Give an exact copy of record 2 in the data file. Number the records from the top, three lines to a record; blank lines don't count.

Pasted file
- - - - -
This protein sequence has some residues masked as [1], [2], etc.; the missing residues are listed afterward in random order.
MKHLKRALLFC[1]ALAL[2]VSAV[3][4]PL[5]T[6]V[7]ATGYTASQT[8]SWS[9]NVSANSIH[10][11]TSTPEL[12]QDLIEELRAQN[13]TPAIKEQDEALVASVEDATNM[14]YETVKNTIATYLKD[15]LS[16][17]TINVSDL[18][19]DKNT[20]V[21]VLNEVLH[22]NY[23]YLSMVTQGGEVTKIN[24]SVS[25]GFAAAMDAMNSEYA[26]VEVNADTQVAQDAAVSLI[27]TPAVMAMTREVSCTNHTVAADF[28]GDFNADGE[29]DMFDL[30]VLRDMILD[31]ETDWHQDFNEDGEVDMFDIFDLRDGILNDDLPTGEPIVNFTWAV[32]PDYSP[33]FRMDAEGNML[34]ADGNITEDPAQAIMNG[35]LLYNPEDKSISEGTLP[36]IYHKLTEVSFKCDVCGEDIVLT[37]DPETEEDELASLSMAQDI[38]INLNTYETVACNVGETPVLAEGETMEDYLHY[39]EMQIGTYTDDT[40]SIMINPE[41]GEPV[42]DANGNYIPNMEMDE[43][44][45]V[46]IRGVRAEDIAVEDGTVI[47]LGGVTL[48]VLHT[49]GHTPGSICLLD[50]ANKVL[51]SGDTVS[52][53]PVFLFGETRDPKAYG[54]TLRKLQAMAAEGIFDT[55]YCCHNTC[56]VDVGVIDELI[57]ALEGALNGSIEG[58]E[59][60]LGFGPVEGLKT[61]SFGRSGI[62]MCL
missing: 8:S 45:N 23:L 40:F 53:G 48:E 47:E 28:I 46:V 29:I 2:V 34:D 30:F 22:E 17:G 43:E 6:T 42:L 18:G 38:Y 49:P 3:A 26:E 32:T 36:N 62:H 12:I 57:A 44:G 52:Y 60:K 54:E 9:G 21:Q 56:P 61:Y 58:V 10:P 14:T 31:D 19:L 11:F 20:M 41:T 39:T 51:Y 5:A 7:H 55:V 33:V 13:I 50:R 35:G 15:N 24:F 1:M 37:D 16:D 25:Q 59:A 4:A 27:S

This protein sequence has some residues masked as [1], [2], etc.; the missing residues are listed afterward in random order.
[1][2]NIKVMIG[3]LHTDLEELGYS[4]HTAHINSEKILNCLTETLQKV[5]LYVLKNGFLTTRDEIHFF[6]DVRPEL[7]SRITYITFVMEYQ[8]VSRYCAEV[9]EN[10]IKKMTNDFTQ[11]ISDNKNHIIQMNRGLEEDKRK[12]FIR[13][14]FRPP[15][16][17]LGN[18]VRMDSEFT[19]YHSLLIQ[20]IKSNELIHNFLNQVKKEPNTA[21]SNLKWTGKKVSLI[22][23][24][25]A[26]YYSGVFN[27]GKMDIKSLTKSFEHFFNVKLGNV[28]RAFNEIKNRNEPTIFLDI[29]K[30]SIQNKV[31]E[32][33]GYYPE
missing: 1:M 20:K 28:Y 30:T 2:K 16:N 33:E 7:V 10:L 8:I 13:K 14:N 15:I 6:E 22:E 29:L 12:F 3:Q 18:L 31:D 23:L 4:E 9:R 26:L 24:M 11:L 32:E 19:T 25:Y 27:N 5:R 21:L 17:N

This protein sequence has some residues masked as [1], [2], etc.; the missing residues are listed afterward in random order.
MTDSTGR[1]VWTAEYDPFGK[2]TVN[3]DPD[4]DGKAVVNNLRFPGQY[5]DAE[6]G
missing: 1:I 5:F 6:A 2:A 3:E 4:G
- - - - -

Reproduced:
This protein sequence has some residues masked as [1], [2], etc.; the missing residues are listed afterward in random order.
[1][2]NIKVMIG[3]LHTDLEELGYS[4]HTAHINSEKILNCLTETLQKV[5]LYVLKNGFLTTRDEIHFF[6]DVRPEL[7]SRITYITFVMEYQ[8]VSRYCAEV[9]EN[10]IKKMTNDFTQ[11]ISDNKNHIIQMNRGLEEDKRK[12]FIR[13][14]FRPP[15][16][17]LGN[18]VRMDSEFT[19]YHSLLIQ[20]IKSNELIHNFLNQVKKEPNTA[21]SNLKWTGKKVSLI[22][23][24][25]A[26]YYSGVFN[27]GKMDIKSLTKSFEHFFNVKLGNV[28]RAFNEIKNRNEPTIFLDI[29]K[30]SIQNKV[31]E[32][33]GYYPE
missing: 1:M 20:K 28:Y 30:T 2:K 16:N 33:E 7:V 10:L 8:I 13:K 14:N 15:I 6:E 22:E 29:L 12:F 3:Q 18:L 31:D 23:L 4:E 9:R 26:L 24:M 11:L 32:E 19:T 25:Y 27:N 5:R 21:L 17:N